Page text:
How much do your grandparents (or parents) know about money? The answer might determine how much they have in their bank accounts.
That's the finding of Joosuk Sebastian Chae, a graduate student at the University of Massachusetts, who presented at the Gerontological Society of America's annual meeting in the District of Columbia in November. Using data from 1,596 older adults in the national Health and Retirement Study, he found that advanced financial literacy levels, which include familiarity with stock market investments and investment risk, are associated with higher levels of wealth accumulation. In fact, respondents with strong financial literacy had, on average, $71,187 more than those with weak financial literacy.
"Financial literacy is very important for older adults to keep their assets," Chae says. "I hope the findings motivate people to learn more [about money] and then keep their wealth." He adds that while younger generations often feel comfortable learning about concepts on their own through online research, older adults tend to be more isolated, and as a result, can be more easily scammed, or simply make choices that hurt them financially, like investing in a single stock or taking Social Security early.
Chae's study emphasizes advanced financial literacy over more basic concepts, like the ability to understand percentages. The questions he used to measure advanced financial literacy include: "Is it a big financial mistake to use a credit card without paying off the balance every month?" and "Which asset do you think historically has paid the highest returns over 20 years -- a savings accounts, bonds or stocks?". (The correct answers are "agree" or "strongly agree" and "stocks," respectively.)
Chae's work is in line with earlier findings by Annamaria Lusardi, a leader in the field of financial literacy and academic director of the Global Financial Literacy Excellence Center at the George Washington University School of Business. She and economist Olivia Mitchell of the Wharton School of Business at the University of Pennsylvania designed the financial literacy questions included in the Health and Retirement Study. Lusardi and Mitchell have repeatedly found a connection between financial literacy and wealth in their work, and Lusardi notes the particular importance of smart decision-making for older adults.
"When you make decisions at an older age, they are even more consequential. If you make a mistake at age 25, you might have time to correct it, but if you make a mistake at age 65 or 70, you don't have the benefit of time," she says. Older adults, she adds, are faced with many important money decisions, including when to take Social Security payments and how long to continue working. Despite that responsibility, she says her research has found that most older adults are not financially literate.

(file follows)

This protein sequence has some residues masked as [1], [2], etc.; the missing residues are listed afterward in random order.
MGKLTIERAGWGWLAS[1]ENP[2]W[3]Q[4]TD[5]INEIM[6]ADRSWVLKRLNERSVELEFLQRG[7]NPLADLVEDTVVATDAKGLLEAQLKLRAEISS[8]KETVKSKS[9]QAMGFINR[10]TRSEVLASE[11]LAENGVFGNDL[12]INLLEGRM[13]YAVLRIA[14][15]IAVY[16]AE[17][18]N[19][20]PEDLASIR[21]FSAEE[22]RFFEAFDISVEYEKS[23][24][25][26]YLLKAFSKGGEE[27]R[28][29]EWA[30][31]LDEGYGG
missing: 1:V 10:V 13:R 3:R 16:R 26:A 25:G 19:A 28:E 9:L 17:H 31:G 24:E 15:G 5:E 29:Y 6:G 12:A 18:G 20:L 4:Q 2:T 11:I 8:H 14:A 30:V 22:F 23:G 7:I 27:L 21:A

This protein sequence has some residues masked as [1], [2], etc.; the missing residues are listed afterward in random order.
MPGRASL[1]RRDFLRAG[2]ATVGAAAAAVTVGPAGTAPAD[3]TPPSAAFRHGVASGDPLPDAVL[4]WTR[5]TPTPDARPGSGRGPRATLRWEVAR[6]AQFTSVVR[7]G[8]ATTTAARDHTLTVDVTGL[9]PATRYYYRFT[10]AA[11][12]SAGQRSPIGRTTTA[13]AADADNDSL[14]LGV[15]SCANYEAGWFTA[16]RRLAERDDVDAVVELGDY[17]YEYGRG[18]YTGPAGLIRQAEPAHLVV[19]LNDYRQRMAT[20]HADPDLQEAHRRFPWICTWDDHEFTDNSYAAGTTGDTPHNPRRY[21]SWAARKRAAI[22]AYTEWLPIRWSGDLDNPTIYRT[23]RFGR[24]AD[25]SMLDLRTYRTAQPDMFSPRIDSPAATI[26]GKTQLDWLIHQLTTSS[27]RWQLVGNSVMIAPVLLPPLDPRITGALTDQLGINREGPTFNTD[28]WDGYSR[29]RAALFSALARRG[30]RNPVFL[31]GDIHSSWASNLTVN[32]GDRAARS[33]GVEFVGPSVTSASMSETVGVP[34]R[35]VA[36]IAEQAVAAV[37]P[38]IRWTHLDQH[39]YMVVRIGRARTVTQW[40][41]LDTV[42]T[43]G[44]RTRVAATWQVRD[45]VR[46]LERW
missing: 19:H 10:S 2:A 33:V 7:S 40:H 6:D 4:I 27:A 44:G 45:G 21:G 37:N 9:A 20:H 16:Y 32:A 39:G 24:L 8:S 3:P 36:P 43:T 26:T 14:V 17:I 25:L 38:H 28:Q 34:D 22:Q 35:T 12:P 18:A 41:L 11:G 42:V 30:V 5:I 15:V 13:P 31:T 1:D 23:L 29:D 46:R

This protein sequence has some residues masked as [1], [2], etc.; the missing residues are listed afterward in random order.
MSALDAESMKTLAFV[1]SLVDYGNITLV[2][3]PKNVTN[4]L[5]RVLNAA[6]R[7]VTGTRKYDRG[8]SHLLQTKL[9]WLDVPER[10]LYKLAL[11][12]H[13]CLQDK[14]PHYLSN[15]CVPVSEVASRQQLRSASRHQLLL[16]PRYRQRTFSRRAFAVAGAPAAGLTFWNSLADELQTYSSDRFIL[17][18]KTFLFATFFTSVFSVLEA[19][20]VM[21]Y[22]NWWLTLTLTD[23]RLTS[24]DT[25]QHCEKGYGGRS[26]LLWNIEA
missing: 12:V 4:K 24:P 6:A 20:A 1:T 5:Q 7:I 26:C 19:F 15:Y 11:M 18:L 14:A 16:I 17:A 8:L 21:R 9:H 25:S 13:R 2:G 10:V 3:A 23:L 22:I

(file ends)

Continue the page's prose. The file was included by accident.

Debbie Banda, interim vice president of financial security at AARP, says that because of the shift away from defined benefit plans, like pensions, and into defined contribution plans, like 401(k)s, it's more important than ever for employees to understand how to make smart decisions about their money. "You need to be more tuned into it; it requires a more active participation in retirement planning than there was a few decades ago."
For older adults who want to improve their financial literacy, Chae suggests seeking out local programs related to money management. In some communities with colleges and universities, students volunteer to help older adults through workshops and other programs. Websites, including myretirementpaycheck.org from the nonprofit National Endowment for Financial Education and the government's mymoney.gov, are also helpful for DIY learning.
"It's never too late. Even if you're way behind the curve, anything you do now will help you," Banda says. While people often feel too overwhelmed to make any financial moves, she says even just small changes can have a big impact on your wealth levels. For example, making slight adjustments to spending so you can save more money, or delaying Social Security payments until age 70, can help contribute to your financial security. Free budgeting tools at aarp.org/money can help with that planning. "The biggest mistake you can make is not to plan at all," she says.
Lusardi adds that even though learning about money management early and getting a head start on saving and investing can have a bigger impact on later wealth levels, financial education at an older age can help older adults preserve the wealth they do have, avoid scams and identity theft, and make the best decisions for their situation. "Particularly at an older age, we are all very different and have different needs, different levels of risk aversion and different resources," she says.
Lusardi says workplace financial education programs are also a great way to help prepare older adults to make smarter money decisions before and during retirement. As she puts it, "If we have gyms at work, we should have financial wellness programs, as well."